Obtaining Retirement visa

I'm having a difficult time finding what documents are required and the fees to obtain an M-11. Perhaps I'm blind. I will go to a consulate in the US to do this. Unfortunately, all I get is a recording when I call the consulate and no info. So, sorry to ask. Can someone point the way to a site that lists this info as well as any money orders that I need to bring? Thanks.

This site has the latest updated information:

https://medellinguru.com/retirement-visa/

Thank you.
The consulate responded to my email, something I didn't expect, and provided a link for the application.

Here is the official.migraciones site with links to the procedure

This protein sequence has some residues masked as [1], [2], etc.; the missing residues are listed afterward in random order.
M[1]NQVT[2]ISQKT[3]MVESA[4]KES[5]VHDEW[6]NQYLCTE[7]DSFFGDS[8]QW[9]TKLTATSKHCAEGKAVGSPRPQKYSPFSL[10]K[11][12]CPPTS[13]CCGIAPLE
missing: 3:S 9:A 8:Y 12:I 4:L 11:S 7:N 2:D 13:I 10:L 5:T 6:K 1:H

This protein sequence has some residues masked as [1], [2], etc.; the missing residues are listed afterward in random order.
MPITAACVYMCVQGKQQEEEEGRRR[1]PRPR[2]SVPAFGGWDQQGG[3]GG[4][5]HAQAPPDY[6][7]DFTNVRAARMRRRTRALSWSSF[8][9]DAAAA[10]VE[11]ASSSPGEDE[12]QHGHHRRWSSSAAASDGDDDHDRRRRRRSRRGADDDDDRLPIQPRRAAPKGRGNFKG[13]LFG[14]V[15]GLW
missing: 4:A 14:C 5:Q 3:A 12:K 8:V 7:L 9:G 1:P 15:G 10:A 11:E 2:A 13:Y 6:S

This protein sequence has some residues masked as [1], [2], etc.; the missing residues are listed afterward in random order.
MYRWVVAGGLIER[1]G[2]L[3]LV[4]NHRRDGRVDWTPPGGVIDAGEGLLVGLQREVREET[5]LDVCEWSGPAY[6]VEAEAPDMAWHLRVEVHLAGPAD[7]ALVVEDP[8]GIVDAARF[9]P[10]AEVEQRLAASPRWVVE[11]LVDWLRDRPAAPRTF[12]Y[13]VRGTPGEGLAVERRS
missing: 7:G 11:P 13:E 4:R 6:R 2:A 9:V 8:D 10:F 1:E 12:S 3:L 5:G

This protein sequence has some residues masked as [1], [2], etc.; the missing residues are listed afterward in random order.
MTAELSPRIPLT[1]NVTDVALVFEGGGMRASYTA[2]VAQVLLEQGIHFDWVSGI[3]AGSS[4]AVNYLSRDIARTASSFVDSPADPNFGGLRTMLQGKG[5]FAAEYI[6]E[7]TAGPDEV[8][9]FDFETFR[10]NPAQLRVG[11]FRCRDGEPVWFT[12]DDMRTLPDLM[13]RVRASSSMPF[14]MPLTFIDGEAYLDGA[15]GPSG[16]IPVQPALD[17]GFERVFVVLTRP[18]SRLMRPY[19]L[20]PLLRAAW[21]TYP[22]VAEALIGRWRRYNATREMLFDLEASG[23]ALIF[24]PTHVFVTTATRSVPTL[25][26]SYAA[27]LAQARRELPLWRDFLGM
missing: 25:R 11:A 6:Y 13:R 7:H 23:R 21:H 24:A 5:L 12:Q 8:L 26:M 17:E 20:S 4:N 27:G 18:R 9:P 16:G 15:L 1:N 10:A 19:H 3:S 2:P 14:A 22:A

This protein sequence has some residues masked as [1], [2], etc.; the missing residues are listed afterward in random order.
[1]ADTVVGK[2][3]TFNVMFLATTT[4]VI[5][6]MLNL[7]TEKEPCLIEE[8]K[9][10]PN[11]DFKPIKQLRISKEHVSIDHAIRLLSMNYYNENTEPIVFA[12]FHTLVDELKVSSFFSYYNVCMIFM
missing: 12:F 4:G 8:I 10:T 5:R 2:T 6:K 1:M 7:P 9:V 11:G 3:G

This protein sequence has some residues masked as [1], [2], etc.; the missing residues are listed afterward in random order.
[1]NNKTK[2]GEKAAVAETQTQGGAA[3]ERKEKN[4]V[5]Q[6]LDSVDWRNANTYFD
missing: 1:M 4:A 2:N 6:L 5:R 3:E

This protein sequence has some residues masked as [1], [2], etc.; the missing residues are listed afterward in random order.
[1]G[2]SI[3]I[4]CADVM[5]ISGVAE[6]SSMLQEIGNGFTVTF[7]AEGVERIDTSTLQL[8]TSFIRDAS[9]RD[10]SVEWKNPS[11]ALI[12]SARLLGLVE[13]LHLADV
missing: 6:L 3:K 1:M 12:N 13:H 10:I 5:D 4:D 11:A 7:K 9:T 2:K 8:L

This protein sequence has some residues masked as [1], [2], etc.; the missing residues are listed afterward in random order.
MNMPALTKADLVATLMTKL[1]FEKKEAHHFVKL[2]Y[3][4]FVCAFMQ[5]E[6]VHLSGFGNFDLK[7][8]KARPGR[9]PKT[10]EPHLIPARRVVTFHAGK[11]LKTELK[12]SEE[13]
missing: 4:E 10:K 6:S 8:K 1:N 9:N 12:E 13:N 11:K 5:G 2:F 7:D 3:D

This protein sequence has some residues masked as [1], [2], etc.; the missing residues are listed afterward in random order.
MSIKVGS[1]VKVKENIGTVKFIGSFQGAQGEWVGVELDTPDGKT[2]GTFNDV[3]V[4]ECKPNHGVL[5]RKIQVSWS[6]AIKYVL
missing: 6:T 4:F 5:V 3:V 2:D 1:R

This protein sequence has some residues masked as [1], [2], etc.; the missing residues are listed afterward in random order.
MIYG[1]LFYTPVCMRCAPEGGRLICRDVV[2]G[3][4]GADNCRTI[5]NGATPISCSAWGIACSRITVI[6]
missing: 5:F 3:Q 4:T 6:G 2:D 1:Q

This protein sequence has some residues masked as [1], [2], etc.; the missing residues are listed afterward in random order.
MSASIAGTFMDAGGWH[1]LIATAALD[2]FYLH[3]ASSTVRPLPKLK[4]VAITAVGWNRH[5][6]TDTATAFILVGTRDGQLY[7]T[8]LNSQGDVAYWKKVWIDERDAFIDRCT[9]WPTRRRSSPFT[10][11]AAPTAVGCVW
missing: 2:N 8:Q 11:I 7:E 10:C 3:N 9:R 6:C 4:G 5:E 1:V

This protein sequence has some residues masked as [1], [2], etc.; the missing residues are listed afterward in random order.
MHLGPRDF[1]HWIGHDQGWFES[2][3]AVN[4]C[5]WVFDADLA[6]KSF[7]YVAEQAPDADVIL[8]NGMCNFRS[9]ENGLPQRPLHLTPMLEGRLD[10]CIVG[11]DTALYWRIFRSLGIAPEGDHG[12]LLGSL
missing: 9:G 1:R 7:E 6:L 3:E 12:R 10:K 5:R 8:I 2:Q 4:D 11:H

http://www.cancilleria.gov.co/en/proced … visa-guide

Apparently its a lot easier now mostly online and they will send you the visa by courier (of course you pay) and wont have to send your passport

If you live in Bogota area you can even get by without a lawyer or facilitator.

You will still have to go into the local.migracions Office to register your visa and apply and pay for your cedula, and then again 10- 20 days later to pick Up  your cedula when.it is ready

One of the requirements is confusing. They ask for a copy of a passport AND green card (yes, they use that term) AND visa. I hope they don't give me a hard time when I only submit a copy of my US passport.
They also don't ask for proof of income, like a social security benefits letter. They do ask for 6 months' bank statements though.
They don't say who to make the money order payable to.
Hopefully I can resolve these things as I will go to the consulate in NY in person to finalize it.
Can I get a cedula in the US after the visa is issued?